Digital law firm makes first international move with Australian acquisition

Leaitherland: Opportunities in the APAC region

The “digital law firm” set up by the former boss of DWF has acquired an Australian practice as the first step to roll out its model internationally., the brainchild of Andrew Leaitherland, has acquired 15-lawyer Nexus Law Group, a dispersed law firm with physical offices in six Australian cities, adding to the 35 lawyers already has in the UK.

The acquisition is being self-funded by via a purchase of shares.

Mr Leaitherland said: “The acquisition of Nexus Law Group enables to embark on building an international and scalable platform enabling our clients to benefit from a high-quality team of legal advisors combined with leading-edge technology.

“There are many positive synergies and opportunities within the Australian market to drive the digital law firm model and we are looking forward to working with the highly skilled team at Nexus to deliver legal solutions differently to our clients.”

Whilst CEO of DWF, Mr Leaitherland built its Australian business to over 200 people in three years.

He added: “I know the opportunities available in the APAC region and am looking forward to building another substantial digital law firm model in the southern hemisphere.”

He indicated that further international expansion was on the cards: “This is a first step towards the internationalisation of the brand enabling us to support our clients cross border.”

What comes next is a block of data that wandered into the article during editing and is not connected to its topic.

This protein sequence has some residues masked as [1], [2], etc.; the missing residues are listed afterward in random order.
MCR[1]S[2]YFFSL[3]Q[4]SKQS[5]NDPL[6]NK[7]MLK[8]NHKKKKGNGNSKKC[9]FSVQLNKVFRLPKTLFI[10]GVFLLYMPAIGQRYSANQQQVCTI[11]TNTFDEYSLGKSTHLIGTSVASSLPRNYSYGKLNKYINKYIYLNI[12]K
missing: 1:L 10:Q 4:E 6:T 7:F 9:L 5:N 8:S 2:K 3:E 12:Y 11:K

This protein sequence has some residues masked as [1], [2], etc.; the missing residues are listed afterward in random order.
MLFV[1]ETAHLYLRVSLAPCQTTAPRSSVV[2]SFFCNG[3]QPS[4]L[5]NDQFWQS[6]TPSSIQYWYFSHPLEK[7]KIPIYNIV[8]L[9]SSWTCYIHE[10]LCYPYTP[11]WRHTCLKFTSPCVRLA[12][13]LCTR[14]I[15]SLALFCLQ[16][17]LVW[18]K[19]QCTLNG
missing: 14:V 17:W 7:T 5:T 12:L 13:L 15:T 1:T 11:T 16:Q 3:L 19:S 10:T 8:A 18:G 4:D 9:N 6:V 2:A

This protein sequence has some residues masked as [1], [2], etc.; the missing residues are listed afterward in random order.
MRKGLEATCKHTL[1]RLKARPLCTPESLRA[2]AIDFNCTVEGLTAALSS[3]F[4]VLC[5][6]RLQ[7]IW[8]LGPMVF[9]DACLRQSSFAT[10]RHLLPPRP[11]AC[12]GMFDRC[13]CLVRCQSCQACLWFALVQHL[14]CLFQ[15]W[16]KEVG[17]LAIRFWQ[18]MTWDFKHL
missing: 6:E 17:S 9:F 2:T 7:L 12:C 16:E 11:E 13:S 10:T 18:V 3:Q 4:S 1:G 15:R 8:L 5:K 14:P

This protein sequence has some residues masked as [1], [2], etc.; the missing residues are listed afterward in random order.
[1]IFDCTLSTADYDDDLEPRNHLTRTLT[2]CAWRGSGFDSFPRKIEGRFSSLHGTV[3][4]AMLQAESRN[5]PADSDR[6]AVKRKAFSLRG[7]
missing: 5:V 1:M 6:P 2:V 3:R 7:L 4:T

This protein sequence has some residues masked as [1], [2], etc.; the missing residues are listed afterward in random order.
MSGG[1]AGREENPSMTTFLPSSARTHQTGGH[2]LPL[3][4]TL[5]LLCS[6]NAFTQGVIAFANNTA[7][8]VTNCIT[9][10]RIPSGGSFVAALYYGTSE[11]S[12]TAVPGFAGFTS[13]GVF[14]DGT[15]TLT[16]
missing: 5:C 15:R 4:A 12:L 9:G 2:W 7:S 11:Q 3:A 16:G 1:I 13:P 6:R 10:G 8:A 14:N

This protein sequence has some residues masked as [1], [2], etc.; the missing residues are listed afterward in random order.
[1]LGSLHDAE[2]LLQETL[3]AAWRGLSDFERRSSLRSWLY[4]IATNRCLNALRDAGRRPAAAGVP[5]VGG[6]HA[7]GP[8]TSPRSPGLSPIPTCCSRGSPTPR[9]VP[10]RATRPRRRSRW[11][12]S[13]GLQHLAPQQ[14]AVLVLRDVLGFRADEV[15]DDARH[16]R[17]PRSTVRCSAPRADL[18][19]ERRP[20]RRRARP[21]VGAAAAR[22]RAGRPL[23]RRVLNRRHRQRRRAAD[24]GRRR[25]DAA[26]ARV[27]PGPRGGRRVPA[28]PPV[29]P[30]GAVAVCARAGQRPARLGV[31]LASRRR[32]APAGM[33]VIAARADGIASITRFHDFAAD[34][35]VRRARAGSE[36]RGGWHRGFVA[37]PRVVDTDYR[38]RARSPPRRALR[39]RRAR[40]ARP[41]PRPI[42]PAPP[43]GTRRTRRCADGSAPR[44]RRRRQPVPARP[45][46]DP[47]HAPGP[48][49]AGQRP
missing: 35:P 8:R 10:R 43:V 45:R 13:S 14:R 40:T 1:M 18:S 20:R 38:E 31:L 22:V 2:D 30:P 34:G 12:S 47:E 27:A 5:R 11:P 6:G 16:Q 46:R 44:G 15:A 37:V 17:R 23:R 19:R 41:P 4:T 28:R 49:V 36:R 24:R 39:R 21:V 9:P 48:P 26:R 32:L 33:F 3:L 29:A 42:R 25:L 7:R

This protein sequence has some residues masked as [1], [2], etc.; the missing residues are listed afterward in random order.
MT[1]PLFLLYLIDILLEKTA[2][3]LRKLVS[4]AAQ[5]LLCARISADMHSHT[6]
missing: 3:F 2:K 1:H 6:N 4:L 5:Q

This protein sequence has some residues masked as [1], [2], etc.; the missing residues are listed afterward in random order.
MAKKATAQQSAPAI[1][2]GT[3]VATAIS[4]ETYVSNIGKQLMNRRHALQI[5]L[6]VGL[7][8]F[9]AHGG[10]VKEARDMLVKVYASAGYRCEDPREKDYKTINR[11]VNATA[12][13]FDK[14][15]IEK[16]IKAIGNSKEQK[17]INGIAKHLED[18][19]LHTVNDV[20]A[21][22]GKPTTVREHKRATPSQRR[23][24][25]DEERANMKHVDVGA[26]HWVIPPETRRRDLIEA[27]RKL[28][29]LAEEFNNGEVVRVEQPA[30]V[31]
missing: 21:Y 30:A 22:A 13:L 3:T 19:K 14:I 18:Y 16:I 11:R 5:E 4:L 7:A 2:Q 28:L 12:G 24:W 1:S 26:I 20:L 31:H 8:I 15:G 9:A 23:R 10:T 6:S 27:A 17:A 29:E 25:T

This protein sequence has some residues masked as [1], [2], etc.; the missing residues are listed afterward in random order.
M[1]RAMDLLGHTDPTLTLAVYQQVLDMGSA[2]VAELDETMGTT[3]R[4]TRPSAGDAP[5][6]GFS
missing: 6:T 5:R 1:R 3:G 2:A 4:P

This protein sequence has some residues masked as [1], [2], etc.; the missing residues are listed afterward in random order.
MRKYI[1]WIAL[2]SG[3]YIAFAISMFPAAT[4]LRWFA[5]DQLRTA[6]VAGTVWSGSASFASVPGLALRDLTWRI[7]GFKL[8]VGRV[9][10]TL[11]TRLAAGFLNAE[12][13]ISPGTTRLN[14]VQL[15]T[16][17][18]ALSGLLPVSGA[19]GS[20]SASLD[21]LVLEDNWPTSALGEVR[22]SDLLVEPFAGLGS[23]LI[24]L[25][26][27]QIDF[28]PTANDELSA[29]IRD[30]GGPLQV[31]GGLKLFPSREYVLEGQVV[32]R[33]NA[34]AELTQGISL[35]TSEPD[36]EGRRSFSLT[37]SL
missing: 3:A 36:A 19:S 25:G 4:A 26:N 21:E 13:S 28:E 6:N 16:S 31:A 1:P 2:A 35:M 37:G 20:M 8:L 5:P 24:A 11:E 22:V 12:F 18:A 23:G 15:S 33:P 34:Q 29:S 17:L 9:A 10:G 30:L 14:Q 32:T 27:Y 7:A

Marcus McCarthy, who founded Nexus in 2014, will be continuing in Australia as a portfolio member. Lawyers work at either as portfolio members with their own clients, retaining 70% of their fee income, or as resource members – lawyers who are provided with work either centrally or by portfolio members.

Mr McCarthy said: “We operate an almost identical structure to and all our interactions prove a strong cultural alignment, which was important to our team in moving forward with this.

“I am very keen to assist the expansion of the business in Australia and continue what I believe is one of the most innovative and beneficial operating structures for quality lawyers to work together anywhere in the world.

“Together, both businesses now have a supercharged platform for growth in Australia and beyond, well into the future.” is unusual in also bringing together a group of ‘preferred partner’ businesses to offer clients a range of services, both legal and technological, that cannot.

They include The Legal Director, a law firm that provides SMEs that do not need full-time legal directors with experienced commercial lawyers to work in-house on a contract basis, and Farillio, which offers start-ups and small businesses access to legal documentation and advice on a monthly subscription.

Meanwhile, Mr Leaitherland’s old firm, DWF, last week announced a 3% rise in revenue to £173m for the six months to 31 October. Adjusted profit before tax was up 40% to £19m, with the listed firm’s gross margin increasing 1.7 percentage points to 51.3%

However, DWF’s net debt rose to £77m, which it put down to the repayment of Covid pay deferrals, settlement of deferred consideration and a one-off outflow for the restructuring of its Australian operation.

Chief executive Sir Nigel Knowles said: “We have continued to see strong revenue growth on a like-for-like basis, after the decisive action taken in the prior year to exit or slim down a number of businesses.

“We have seen an improvement in our gross margin and a reduction in our overheads relative to revenue. This has led to a compelling step-change in profitability. Our client proposition of providing integrated legal and business services is gaining traction and leading to a strong pipeline of instructions.”

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